Yesterday, I posted briefly about the fact that Ron Paul--who has been subjected to all sorts of "He must not be allowed to share the stage with *decent* men like Rudy Giuliani!" agitprop since the first GOP debate--had, in fact, been one of the few GOP candidates to actually take seriously what JPII said when the Bushies and their media shill were agitating for war. I was particularly irritated that FOXNewscritters Hannity and O'Reilly had denounced JPII, that FOXNewscritters had fished for (and gotten) pledges of fealty to the New Bush Torture Ethic from virtually the whole field of candidates except McCain and Paul--and yet Paul was being treated like the Mad Uncle in the Attic. I found that too absurd to swallow.
To the best of my knowledge, no serious figure has criticized Ron Paul or suggested that he be barred from the debates due to his position on torture. It is instead because of his isolationist foreign policy views that he is currently ostracized by a majority of conservatives. And while McCain is hated or at least strongly disliked by any number of conservative figures, I suspect that you'll find his views on torture pale greatly compared to those who hate him because of McCain-Feingold, immigration, or the "Gang of 14." Indeed, most conservatives who criticize him because of his views on torture are at least willing to acknowledge that he holds a principled position on the matter - possibly because his views as he has expressed them are far more reasonable than those expoused by Mark Shea.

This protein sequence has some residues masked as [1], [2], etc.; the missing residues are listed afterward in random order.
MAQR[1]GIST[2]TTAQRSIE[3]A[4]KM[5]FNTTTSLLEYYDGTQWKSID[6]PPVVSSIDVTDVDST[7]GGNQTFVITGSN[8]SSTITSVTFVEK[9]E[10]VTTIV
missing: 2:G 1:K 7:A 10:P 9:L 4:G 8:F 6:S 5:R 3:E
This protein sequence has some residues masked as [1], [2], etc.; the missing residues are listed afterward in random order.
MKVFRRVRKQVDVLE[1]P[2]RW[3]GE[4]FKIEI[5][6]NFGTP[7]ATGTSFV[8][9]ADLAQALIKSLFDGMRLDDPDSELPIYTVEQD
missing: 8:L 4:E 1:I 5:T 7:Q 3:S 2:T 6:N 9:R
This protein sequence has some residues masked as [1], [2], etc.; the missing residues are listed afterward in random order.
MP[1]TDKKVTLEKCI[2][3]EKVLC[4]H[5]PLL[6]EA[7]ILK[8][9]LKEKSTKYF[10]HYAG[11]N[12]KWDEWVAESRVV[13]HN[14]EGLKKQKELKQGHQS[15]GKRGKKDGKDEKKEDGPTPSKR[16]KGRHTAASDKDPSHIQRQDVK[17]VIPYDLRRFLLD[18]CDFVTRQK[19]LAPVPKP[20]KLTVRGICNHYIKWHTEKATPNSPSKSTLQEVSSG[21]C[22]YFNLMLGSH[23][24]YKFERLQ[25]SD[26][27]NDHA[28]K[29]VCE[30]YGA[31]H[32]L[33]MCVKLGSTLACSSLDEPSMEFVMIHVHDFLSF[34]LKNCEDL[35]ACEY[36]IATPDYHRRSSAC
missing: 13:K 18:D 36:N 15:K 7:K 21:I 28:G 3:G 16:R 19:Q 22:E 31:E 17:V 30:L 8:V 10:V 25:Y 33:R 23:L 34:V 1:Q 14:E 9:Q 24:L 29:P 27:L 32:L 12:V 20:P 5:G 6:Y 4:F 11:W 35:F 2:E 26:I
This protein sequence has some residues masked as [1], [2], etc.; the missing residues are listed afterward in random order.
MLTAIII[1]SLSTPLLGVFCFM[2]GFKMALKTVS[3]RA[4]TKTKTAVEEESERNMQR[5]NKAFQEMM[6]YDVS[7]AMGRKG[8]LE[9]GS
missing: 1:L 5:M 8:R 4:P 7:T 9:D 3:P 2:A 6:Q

Also, this is just rich:
n fact, I remain cordialy skeptical of Libertarianism. However, if Paul remains as sensible on the few things I've noticed him talking about in the press, I'm willing to give him a listen. Until his Libertarianism makes war on the Catholic teaching concerning the common good, I have no problem with it. If it never reaches that point, then he may get my vote. So far he's impressed me. But if he turns out to be a kook (as Libertarians often do), I'll have to reconsider. Small kookiness I don't mind. Big kookiness can be dangerous. So far, on the big issues, his main kookiness has been of the right kind: he does not want the GOP to become the Big Tent of Torture and Abortion. If that's kooky, we need more of it.
Big talk from someone who has repeatedly derided libertarianism for years as an ideology for selfish people without children. But hey, I guess it goes to show how fast principles can be compromised in pursuit of the correct course of action. Incidentally, if Ron Paul's kookiness were only about torture and abortion, I suspect that he would not currently be a pariah among conservatives. It's his whole isolationist foreign policy argument that we tend to find the most repugnant.